Masters of Cosmetology head avoids prison for student loan scheme

FORT WAYNE, Ind. (WANE) The former head of Masters of Cosmetology who ran a student loan scheme at the beauty school that secured nearly $3 million in bad student loans will avoid prison, a judge determined this week.

Kaydean Geist was sentenced Wednesday in U.S. District Court in Fort Wayne to two years probation. Judge Theresa Springmann ordered the shamed owner and president of Masters of Cosmetology to repay $300,000 to the United State Department of Education.

Kaydean Geist, for former owner of Masters of Cosmetology beauty school, walks out of U.S. District Court in Fort Wayne on Thursday, April 14, 2016, after pleading guilty to a illegitimate student loan scheme.
Kaydean Geist, for former owner of Masters of Cosmetology beauty school, walks out of U.S. District Court in Fort Wayne on Thursday, April 14, 2016, after pleading guilty to a illegitimate student loan scheme.

Geist pleaded guilty in April to failing to repay student financial aid funds in the millions of dollars she helped students secure illegitimately between April 2009 and August 2010.

Federal officials said Geist and the school “fraudulently schemed to obtain (United States Department of Education) loan funds to which (the school) and its students were not entitled, by using elaborate false statements to conceal from ED, and the students themselves, the fact that Defendant College and its students were receiving loan funds far in excess of their eligibility.” According to the charges, Geist would code the receipt of the federal loan proceeds as cash rather than as federal financial aid funds, then not report them to the college’s third-party student aid processing contractor.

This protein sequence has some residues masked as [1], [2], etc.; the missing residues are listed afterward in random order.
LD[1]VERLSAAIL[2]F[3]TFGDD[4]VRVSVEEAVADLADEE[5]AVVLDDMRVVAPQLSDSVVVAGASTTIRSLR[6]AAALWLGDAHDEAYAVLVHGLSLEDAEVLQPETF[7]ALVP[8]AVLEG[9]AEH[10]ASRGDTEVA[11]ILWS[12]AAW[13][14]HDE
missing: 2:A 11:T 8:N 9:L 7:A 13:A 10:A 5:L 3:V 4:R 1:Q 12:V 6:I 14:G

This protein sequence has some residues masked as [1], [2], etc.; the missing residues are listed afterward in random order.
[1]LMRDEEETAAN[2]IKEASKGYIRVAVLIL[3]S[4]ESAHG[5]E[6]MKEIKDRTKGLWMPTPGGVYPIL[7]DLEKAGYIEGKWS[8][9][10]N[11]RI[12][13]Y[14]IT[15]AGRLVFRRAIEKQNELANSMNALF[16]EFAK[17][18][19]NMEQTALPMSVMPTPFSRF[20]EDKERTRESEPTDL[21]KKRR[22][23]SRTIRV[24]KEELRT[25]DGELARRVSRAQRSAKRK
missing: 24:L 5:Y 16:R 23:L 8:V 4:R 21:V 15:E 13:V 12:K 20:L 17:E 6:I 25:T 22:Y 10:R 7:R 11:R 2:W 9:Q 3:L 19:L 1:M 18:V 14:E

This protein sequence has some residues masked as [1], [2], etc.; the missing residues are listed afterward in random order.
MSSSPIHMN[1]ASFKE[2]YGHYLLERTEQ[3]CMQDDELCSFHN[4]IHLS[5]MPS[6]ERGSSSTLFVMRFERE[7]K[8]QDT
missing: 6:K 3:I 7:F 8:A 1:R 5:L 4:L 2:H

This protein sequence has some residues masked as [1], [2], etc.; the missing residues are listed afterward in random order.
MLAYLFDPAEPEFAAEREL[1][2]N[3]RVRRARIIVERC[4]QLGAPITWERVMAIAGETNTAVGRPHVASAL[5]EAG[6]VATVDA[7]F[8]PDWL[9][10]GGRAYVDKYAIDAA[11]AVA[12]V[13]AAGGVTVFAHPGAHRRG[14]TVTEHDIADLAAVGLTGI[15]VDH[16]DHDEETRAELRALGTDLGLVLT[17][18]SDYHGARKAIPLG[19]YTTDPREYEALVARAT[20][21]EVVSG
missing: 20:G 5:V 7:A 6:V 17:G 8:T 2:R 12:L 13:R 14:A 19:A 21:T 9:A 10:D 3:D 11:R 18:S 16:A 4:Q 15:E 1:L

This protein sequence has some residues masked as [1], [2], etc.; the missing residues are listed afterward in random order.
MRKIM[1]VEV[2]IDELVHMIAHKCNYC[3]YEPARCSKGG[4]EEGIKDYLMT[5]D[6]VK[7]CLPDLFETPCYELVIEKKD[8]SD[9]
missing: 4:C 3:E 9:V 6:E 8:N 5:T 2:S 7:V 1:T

Federal law prohibits students enrolled in programs like those as Masters of Cosmetology from obtaining more than $30,000 in student loans, or obtaining Federal Family Education loans and direct loans concurrently.

Geist’s scheme allowed the school to apply for both Federal Family Education loans and direct loans for the same students for the same academic period. From there, Geist would have the students sign promissory notes for the loans without showing them the details of their debts, the charges alleged. She also told students they were being awarded with false loans, according to the federal charges.

Investigators said Geist and the school told students that the loans were under a new government program that required only minimal payments and did not need to be repaid in full. She also granted students sham loans from the school for their personal expenses that were actually federal loans, and forged more than 150 Family Education loan checks for more than $500,000 that was deposited into the school’s account, the charges said.

All told, more than 50 Masters of Cosmetology students received between $30,000 and $98,000 in loans, and Geist and the school helped secure some $2.9 million in bad student loans, the charges alleged.

Geist had faced up to five years in federal prison for the scheme. She was sentenced, though, for a single charge of embezzlement, stealing, fraud, or false statements, according to court documents.